Heres how I see it: The majority of us can easily afford to fix a lot of accidents out of pocket so as to keep the incident off the records. If I see a legit accident recorded, Iím assuming it was for a considerable amount of money.
I bought a 958 base CPO that had 1 accident in the history - the amount of damage listed was ~$3000 to the front right. The advisor indicated this was bumper damage and that it had been replaced. The owner had driven it for 2 more years without any other reported issues and I've had it for almost another 2 now. I have no idea why the previous owner didn't settle out of pocket. The only issues I've faced are common ones on the 958 - the ac line block and the dreaded transfer case issue that was fixed under CPO too - so all in all am happy with it. In my view, its good to check out what the damage is and then take a judgement call...one could then use that reasoning in negotiating the sticker price..

Yes, it will likely affect resale value - especially of a brand new vehicle or it may take longer to find a buyer. But for a CPO, especially if you were to keep it for a few years, the vehicle is going to depreciate anyway.. Compared to a private sale with no reported collision history (who knows what service/maintenance demons are lurking underneath) to a CPO with one, I'd go with the CPO but that is just me...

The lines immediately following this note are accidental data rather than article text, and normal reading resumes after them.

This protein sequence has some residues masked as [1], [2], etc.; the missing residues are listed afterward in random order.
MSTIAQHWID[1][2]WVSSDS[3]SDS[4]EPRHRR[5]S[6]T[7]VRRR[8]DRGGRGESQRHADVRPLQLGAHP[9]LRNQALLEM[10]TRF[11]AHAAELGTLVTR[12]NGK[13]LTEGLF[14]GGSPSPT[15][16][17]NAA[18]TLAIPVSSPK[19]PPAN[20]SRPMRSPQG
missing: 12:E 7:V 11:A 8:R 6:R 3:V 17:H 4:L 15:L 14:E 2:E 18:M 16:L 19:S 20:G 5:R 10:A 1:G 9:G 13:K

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Old 07-14-2019, 02:39 PM
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Guys not a big deal. To CPO the car there is a limit, but CPO does not mean 'no accident' history.

For example, my wife, tapped someone (ie rear ended a honda). Repair bill for the CD? 6k. Guess what that entailed: front bumper cover, some trim, skid plate, clear bra. ZERO metal damage, zero under body repair/parts. 100% cosmetic.

So, you gotta see what it is get the details.

Me personally, for a daily driver like this, who GAF if it has some cosmetic repairs. These things are rock depreciators anyway. they aren't rare sports cars. But, I would avoid a car that had metal damage or paintwork on the metal.